• Prohibit shipping of and report suspicious opioid orders.
  • Prohibit sales staff from influencing decisions related to identifying suspicious opioid orders.
  • Require senior corporate officials to engage in regular oversight of anti-diversion efforts.

The agreement will result in court orders requiring Johnson & Johnson to:

  • Stop selling opioids.
  • Fund or provide grants to third parties for promoting opioids.
  • Not lobby on activities related to opioids.
  • Share clinical trial data under the Yale University Open Data Access Project.

The settlement monies will go a long way towards stemming the current level of opioid abuse and addiction. By changing the way these companies do business, this settlement agreement and injunctive relief will play a role in ensuring that this opioid crisis will never happen again.

The litigation against the remaining defendants in the lawsuit will continue and additional monies from the remaining manufacturers, distributors and retailers are anticipated. For more information, contact Tim Smith of Smith & Johnson Attorneys, P.C. at (231) 946-0700 or

Am I Eligible for Expungement in Michigan Under the New Law?

If your criminal record has been holding you back, you may soon be in luck. Thanks to the “Clean Slate” initiative, up to 1 million Michiganders are going to have an easier time securing employment and housing in the near future by having their records set aside.

Often called expungement, criminal record “set asides” refer to a process whereby convictions are essentially dismissed. This, in turn, provides more opportunities for those who have been held back by their public criminal records.

Governor Gretchen Whitmer signed the “Clean Slate” initiative in October of 2020. Comprised of seven bills, the legislation marks a promising time in history for Michigan residents.

In addition to allowing for the automatic expungement of some misdemeanors and felonies, the new law will permit people to “set aside” criminal records containing most traffic offenses, including first-time OWI convictions in certain scenarios.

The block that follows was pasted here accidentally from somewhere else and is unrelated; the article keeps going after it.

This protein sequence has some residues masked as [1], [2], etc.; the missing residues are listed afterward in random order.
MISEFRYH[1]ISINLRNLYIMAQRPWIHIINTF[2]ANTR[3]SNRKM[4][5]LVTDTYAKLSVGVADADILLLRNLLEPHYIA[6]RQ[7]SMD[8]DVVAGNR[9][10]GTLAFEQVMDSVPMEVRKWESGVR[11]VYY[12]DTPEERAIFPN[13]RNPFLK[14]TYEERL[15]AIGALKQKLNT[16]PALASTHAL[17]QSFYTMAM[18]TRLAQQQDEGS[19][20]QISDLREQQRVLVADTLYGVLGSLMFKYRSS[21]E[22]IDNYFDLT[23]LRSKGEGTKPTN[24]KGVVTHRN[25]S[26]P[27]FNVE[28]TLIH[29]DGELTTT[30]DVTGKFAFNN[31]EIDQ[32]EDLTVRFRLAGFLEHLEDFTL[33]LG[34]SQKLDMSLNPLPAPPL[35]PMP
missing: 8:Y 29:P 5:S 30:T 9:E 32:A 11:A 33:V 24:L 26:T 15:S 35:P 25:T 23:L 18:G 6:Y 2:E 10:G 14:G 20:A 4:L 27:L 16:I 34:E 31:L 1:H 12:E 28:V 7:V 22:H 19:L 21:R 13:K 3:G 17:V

It also treats multiple convictions stemming from the same incident as one offense for the purpose of expungement, provided the transgressions occurred within a single 24-hour period. In the past, multiple misdemeanor or felony convictions were ineligible for expungement, regardless of the circumstances.

Finally, Michigan’s new law allows people to petition for the expungement of marijuana-related offenses if said offenses would not have been considered criminal acts after the recreational use of the drug was legalized.

The “Clean Slate” initiative modified the waiting period, as well. Eligible individuals who remain conviction-free can request to set aside misdemeanors after three years, serious misdemeanors or one felony after five years, and multiple felonies after seven years. What’s more, some convictions will be automatically expunged without the affected individual even filing an application.

Like most statutes, however, several exceptions apply. As such, it’s wise to consult an attorney and discuss your unique situation before proceeding with an application.

A knowledgeable criminal defense lawyer can scrutinize your record and let you know whether requesting a set aside could be worthwhile. If it could, they can then assist you with every step of the process.

What About the Clean Slate for Kids?

After signing the package mentioned above, Governor Whitmer signed the “Clean Slate for Kids” initiative. This package aims to help juveniles exit the justice system more easily by sealing their records from public view. It also includes terms for automatically expunging juvenile records for individuals who do not go on to commit future transgressions.

With both initiatives, the hope is that Michiganders who have found themselves on the wrong side of the law can get a second chance. Instead of their past mistakes holding them back, they can go on to thrive while becoming productive members of society.

Speak with a Michigan Criminal Defense Attorney